Lost Planet 2 is an upcoming third-person shooter video game developed by Capcom. Capcom brought this game ten years after the events of the first game, on the same fictional planet. The game is being developed for the PlayStation 3, Xbox 360 and Windows. Lost Planet 2 will be released on May, 2010.
Whether you’re fighting solo or hunting in packs, it’s obvious when Lost Planet is at its best: during the Big Battles. Capcom have long had a reputation for delivering the most epic boss fights in all of gaming, and they’re on top form again this time around. The wars with the Category G Akrids (which punctuate the action around twice per level) are remarkable not for their size but for their sheer emotion. No, really.
Although like all gaming bosses, Lost Planet’s Akrids are only capable of drawing from a small number of behavioural patterns, they do it with such force, purpose and unpredictability that they demand respect from the player. They’ve got character, too. A giant skeletal sea-horse thing might not seem the most obvious vessel for sympathy, but wait until you see and hear it flail and wail in anguish once you lop one of its limbs off*. The attention to detail helps maintain the illusion that you’re fighting a living thing, and one worth fighting for that matter.
You’d be surprised by how much variety they’ve managed to squeeze into their ‘horrible insect-y beast’ remit, too. The next Akrid you meet takes the form of an armoured platypus-like creature, complete with retractable spikes hidden within its club-shaped tail, with which it can mace you into the ground in the time it takes to hurriedly plug the Play & Charge kit into your controller. In the third episode, you’re greeted by a horrific train-eating moth mega-beast, just going about his daily business, not expecting to be drilled with holes by small pink bastards. Every one’s unique, every one’s a winner.
During these battles, Lost Planet 2’s brewing tension finally bubbles over, delivering the balls-out adrenaline rush of a shooter that the Lost Planet series has always wanted to be. Sadly, these glimpses of genius are few and far between, and early indications suggest that the rest of the game is forever doomed to play catch-up. Replace the dozy AI bots on your side with real people, of course, and LP2 will inevitably liven up and maintain that same frantic pace throughout. But the game relies too heavily on multiplayer being its saviour, and this may eventually lead to offline players feeling a little, well, unplugged.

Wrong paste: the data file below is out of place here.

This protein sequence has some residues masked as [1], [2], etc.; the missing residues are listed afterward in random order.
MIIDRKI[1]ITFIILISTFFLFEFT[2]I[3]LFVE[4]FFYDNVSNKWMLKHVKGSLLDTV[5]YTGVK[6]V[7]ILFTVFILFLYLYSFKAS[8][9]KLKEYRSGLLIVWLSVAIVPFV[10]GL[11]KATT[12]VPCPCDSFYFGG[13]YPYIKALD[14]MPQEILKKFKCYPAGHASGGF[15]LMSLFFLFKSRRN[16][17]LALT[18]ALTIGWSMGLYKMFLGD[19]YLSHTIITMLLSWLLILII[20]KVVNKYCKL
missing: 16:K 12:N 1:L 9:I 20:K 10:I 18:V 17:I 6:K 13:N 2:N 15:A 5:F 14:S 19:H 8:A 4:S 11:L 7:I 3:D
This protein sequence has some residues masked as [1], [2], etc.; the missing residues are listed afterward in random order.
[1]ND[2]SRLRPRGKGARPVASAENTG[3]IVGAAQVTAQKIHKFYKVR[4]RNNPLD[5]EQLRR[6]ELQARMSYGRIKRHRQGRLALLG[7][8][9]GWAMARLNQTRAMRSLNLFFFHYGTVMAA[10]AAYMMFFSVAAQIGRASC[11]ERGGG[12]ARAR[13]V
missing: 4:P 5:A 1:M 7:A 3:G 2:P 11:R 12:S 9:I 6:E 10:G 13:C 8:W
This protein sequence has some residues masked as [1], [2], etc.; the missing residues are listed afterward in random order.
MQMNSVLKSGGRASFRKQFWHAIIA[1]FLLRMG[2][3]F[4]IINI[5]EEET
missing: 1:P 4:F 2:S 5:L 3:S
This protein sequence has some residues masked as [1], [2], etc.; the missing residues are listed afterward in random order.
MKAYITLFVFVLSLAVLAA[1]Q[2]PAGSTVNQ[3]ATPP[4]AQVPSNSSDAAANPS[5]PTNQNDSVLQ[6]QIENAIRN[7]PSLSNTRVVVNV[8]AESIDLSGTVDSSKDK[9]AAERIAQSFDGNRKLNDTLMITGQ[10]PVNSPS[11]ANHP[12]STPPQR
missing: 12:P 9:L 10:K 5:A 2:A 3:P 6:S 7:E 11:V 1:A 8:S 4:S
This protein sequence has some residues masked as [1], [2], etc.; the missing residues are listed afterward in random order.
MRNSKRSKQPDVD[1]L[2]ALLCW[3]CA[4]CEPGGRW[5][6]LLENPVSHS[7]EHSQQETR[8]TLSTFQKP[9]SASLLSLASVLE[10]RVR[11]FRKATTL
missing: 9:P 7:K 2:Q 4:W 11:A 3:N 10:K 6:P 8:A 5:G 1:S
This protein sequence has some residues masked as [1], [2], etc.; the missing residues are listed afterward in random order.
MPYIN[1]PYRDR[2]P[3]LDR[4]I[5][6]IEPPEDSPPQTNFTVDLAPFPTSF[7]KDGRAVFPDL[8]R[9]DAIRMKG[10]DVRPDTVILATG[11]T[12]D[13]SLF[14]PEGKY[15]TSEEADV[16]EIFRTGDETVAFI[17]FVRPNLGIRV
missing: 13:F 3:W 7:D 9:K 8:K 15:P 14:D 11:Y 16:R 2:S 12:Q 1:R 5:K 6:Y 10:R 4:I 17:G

The menu screen offers the first hints to the lone player that they’ve unwittingly entered a couples-only club. It offers no distinction between multiplayer and single-player, instead merging them into a single option. This makes setting up a split-screen or online game a piece of cake, but the unfortunate side-effect is that when playing on your own, you’re still working under the constraints of an online game’s structure, which affects the game negatively in many different ways.
Superficially, it gives rise to a number of incongruous moments, such as at the end of each level where, upon reaching the goal, you’re forced to watch a ten-second countdown (during which time you can ‘strike poses’), before you’re returned to the lobby. On a far more serious level, Lost Planet 2 kills a huge slab of its suspense stone dead by having you ‘respawn’ rather than restart after a death.
Dropped dead halfway through a critical gunfight? Don’t worry – after a few second’s grace you can hop back into the action from the nearest (or, at times, not-so-nearest) checkpoint without any more punishment than a 500 experience point penalty (which is a deterrent, but not nearly by enough). It’s a design quirk which takes a lot of the intensity out of the experience, and we hope it’s something that might yet be addressed in the final version.
Gears of a Brown
Without the distractions of multi-man horseplay, it also becomes apparent, throughout the opening Episode, at least, that the level design can be uninspired at times. Lost Planet 2 struggles to spice up the level objectives beyond the likes of ‘activate all data posts’ or ‘kill all targets’, and while the Snow Pirates try, bless their little planet-plundering socks, they are ultimately disposable, causing problems by headcount rather than by heart, and can’t hold a candle to the Akrid sections.
The pace does heat up considerably come the second Episode, in spite of it being set in the dullest, brownest industrial city ever conceived. We can tell Gears of War was an influence (the games even now share the same ‘vindaloo sprint’ when b is held), but one of the original Lost Planet’s aces was its unique setting. We can’t help but feel that it’s lost its identity in the chase for approval from the American gaming market.
The setting may be guff, but it’s also the moment the designers come out of their shells, offering new challenges such as roaming spotlights, a battleground split in two by an over-active train line and an Acme-style playing ground packed with grinding spikes and slamming metal doors that, with a bit of canny timing, can be used to your advantage. It hints at better things waiting in store beyond the confines of our three-level build, but do be warned: it will only be when enjoyed in company that Lost Planet will truly find itself.